We can highlight two broad opportunity categories. First is investment in markets where there has been a recent reduction in the number of market participants, areas such as senior corporate financing, housing-related industries, and parts of the credit default swap markets. Second is trades related to continued credit deleveraging and those areas most affected by it, such as trades surrounding corporate solvency issues and those involving companies that may need to access the capital markets in the near term.

GFM: What events do you expect to see in your sector in the year ahead?

RN/EP: The corrective deleveraging phase in which we now find ourselves, to work off the excesses of the past cycle, is one that should take at least several years and we believe will provide ample opportunities for a credit strategy, such as ours, along the way.

GFM: How will these developments affect your own portfolio?

RN/EP: We endeavour to manage our portfolio in a manner that should take advantage of continued deleveraging and believe that sound credit strategies should outperform equities over the medium term.

GFM: Are investors’ expectations shifting between capital preservation and growth? If so, how do you deal with this?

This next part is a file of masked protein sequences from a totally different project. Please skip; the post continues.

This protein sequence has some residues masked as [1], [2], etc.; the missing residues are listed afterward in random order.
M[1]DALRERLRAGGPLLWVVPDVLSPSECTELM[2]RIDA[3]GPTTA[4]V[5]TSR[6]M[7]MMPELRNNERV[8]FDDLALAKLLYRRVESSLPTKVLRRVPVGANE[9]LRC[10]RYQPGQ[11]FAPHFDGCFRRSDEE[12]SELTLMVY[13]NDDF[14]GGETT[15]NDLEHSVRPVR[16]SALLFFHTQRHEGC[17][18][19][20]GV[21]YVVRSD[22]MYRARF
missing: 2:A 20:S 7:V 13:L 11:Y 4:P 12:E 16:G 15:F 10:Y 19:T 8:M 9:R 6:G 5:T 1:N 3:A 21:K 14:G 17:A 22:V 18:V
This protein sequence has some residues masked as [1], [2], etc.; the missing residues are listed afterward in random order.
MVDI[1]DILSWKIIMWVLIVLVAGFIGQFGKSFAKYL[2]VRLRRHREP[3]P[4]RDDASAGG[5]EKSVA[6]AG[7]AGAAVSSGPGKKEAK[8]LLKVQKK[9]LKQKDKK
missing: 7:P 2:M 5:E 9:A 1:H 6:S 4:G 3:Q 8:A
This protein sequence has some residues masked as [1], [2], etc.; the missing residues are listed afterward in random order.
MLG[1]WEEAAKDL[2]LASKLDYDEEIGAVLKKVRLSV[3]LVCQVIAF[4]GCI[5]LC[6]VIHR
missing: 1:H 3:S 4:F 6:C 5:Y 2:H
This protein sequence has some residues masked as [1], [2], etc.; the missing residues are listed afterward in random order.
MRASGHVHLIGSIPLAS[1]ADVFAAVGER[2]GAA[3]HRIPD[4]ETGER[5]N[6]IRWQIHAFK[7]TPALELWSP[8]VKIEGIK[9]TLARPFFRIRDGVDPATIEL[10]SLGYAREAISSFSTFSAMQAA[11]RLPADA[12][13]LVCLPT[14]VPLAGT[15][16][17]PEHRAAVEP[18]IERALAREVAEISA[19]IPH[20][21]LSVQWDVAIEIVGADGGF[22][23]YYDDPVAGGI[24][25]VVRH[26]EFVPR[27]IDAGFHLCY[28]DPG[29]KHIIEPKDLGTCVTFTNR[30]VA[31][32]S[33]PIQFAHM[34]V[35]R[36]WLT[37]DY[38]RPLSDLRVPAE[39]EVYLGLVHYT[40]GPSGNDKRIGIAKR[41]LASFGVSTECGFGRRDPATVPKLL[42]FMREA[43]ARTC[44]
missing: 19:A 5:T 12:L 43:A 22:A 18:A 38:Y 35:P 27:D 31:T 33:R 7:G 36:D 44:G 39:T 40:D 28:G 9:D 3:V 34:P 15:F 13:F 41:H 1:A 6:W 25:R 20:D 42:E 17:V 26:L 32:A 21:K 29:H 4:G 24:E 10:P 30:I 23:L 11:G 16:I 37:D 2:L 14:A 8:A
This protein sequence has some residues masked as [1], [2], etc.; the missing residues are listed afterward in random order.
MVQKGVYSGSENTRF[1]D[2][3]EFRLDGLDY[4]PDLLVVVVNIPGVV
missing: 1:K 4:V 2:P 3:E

RN/EP: We do see investor sentiment shifting. These new expectations are actually more in line with the way we at WestSpring have always approached managing our clients’ assets, so we view this shift as a positive one. We believe the primary responsibility of a manager is to focus on preserving the assets of investors and then to seek to grow those assets, within the established risk framework, as much as possible.

GFM: What differentiates you from other managers in your sector?

RN/EP: We have a proven track record of developing an information advantage through proprietary analytic techniques to understand better microeconomic trends and their linkage to fundamental credit analysis.

We employ our deliberate trade construction and market trading experience to maximise potential investment reward for established risk parameters. Our risk management system is based on a proprietary exposure framework that contemplates maximum potential loss, and analysis is integrated with the portfolio management process of sizing risk positions.

Finally, our new portfolio will take advantage of current value in liquid asset markets without legacy issues.

GFM: How do you view the environment for fundraising?

RN/EP: We trust that the market will reward consistent performance and will take note of funds that managed liquidity through the market’s most recent test of both of these principles of sound investing.

GFM: Given the talk of further consolidation in the industry, are you planning any mergers or acquisitions this year?

RN/EP: We are not. We are taking the contrarian approach of increasing our independence, reflected in our move to start WestSpring. We are quite pleased with the opportunities the current employment and other markets have provided our firm. The low-growth environment has facilitated our efforts to attract talent and to enter into more balanced agreements with market-leading business partners.